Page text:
Nicolson (Arbuthnott’s Curator Bonis) v Arbuthnott: SCS 7 Jun 1878

An entailer, proprietor of the estates of A and B, executed a deed of entail of B, in which he set out that ‘for the more effectually preserving’ the estate of B ‘distinct from the lordship and estate of A, as a permanent property to the second son of my only son J, . . whom failing, by death or otherwise as after mentioned, to his other sons and their heirs-male in their order, subject to the provision after mentioned, ‘ he destined the estate of B to the second son of his only son and the heirs-male of his body, whom failing to each of the other younger sons of the family in their order of seniority, calling each by name, and adjecting in the case of each this condition?’who shall not have succeeded or become next in succession to the lordship of A;’ whom failing ‘to the other heirs-male of the body of the said J who shall not have succeeded or become next in succession to the lordship of A, ‘ . . ‘whom failing to my own nearest heirs-male whomsoever.’ To this last branch of the destination no condition was specially attached, but there followed the usual clauses with reference to the mode of making up titles, and c., in the event of the prohibitive condition coming into operation, and these clauses were applied to the institute and ‘the other heirs and substitutes before named and appointed, ‘ and in another case to him ‘or any of the other heirs of tailzie before specified.’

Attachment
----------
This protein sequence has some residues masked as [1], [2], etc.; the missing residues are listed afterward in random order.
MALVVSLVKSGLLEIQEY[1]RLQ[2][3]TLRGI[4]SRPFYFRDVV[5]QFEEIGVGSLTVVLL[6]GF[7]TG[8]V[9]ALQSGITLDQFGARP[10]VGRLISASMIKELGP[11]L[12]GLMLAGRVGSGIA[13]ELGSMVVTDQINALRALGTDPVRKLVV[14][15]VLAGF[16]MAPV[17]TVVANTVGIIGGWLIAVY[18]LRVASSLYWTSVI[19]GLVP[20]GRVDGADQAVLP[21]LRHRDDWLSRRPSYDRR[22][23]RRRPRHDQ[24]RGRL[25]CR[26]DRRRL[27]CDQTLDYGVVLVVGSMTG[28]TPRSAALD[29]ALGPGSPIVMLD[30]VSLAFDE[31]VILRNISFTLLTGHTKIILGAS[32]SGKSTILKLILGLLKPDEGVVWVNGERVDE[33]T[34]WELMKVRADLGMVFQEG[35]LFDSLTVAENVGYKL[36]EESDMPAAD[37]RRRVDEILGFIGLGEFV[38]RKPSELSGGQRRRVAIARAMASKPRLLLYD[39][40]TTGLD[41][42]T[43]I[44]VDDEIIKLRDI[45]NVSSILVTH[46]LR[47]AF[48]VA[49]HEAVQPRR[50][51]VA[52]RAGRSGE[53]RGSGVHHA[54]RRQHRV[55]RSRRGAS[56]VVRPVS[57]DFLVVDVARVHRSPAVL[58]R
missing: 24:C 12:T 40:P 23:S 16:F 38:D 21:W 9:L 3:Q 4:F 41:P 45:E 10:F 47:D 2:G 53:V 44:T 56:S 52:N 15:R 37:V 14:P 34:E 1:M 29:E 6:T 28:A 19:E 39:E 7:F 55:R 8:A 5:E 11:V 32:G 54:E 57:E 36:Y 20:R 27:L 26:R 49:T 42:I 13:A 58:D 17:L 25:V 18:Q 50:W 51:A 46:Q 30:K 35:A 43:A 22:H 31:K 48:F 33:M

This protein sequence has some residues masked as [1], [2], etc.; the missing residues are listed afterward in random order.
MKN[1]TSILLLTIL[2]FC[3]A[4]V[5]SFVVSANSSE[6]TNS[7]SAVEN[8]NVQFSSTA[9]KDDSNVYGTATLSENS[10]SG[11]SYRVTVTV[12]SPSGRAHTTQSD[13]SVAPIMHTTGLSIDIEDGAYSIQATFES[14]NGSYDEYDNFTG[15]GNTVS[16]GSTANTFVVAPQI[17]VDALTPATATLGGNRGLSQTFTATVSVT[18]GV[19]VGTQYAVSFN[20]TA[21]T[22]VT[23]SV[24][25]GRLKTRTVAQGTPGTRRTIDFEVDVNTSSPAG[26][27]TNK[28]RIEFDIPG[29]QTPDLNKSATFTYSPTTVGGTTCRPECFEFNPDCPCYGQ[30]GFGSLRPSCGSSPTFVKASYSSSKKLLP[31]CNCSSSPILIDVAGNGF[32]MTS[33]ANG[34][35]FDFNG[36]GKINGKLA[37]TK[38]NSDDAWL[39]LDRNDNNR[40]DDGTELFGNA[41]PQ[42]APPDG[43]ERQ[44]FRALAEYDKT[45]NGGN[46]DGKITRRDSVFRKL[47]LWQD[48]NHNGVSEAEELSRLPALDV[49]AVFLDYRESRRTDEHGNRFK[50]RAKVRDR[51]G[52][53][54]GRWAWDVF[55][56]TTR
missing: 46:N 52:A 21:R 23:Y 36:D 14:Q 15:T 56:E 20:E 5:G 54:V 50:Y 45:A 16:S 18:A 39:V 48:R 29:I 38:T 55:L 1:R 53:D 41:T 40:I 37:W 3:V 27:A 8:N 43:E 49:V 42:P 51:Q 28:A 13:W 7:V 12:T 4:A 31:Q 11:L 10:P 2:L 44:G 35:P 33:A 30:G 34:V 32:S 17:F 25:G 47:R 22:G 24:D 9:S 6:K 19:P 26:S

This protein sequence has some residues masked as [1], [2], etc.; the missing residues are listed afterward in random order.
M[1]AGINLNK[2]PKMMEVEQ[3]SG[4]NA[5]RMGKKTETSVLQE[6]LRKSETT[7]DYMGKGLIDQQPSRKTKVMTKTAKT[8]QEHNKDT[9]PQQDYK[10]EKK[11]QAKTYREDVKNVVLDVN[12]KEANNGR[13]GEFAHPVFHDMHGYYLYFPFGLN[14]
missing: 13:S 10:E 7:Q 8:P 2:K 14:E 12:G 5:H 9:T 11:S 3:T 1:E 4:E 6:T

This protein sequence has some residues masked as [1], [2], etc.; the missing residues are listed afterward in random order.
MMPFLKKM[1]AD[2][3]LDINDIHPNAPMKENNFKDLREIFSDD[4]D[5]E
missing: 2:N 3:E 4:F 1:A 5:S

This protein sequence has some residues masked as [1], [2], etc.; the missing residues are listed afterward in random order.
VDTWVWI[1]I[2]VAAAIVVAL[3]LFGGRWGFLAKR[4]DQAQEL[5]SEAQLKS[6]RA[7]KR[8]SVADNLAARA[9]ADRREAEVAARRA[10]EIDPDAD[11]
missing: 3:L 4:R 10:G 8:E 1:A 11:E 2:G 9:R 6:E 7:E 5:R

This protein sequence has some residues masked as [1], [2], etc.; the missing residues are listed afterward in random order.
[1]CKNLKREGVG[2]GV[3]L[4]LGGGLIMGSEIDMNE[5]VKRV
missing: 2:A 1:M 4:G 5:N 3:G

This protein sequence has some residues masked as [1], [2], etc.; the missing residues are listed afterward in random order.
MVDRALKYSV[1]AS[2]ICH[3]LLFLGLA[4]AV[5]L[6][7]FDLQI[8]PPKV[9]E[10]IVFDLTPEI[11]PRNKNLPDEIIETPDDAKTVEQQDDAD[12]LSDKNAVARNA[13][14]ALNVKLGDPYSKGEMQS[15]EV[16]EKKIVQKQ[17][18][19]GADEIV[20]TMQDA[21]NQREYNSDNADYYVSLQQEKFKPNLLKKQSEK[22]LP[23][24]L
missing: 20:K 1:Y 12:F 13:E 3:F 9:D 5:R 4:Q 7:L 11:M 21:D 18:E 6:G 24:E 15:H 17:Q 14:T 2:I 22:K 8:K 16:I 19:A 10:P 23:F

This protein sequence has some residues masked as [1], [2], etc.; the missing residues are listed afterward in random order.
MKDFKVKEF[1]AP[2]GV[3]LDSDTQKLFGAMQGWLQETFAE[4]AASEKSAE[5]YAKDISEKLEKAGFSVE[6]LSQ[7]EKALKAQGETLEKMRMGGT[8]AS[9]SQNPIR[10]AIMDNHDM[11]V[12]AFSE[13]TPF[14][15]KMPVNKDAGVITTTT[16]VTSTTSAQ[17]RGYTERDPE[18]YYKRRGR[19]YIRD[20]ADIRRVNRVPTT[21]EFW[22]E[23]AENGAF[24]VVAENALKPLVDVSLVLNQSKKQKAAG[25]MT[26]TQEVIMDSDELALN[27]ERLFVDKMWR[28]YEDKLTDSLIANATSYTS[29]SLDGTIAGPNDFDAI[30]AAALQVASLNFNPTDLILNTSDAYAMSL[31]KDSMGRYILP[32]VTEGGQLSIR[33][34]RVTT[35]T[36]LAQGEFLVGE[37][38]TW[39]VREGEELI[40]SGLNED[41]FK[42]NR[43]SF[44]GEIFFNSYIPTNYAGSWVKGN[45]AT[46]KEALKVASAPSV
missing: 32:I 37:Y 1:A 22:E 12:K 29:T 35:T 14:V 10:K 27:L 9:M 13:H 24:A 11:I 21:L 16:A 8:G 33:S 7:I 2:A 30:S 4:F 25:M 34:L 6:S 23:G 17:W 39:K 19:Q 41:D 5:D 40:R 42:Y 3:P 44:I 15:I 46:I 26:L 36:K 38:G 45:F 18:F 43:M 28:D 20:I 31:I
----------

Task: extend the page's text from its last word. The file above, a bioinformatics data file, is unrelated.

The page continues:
There was a further provision, applicable to all the heirs of entail, including ‘heirs whomsoever, ‘ with regard to bonds of provision to wives and children, to the effect that ‘if the granter thereof shall succeed to the lordship of A, ‘ they should ‘in that event be absolutely null and void.’
In a competition for special service to the estate of B, between a party who claimed as the eldest son of J’s eldest son, and who was actually in possession of the lordship of A, and that party’s own second son, held (1) that both must claim under the last branch of the above destination as ‘heirs-male whomsoever’ of the entailer, the previous branch having reference to J’s younger sons exclusively; and (2) that upon a construction of the intention of the testator the prohibitive condition did not apply to the last branch of the destination.

[1878] SLR 15 – 596

Land, Trusts

Updated: 24 January 2022; Ref: scu.577403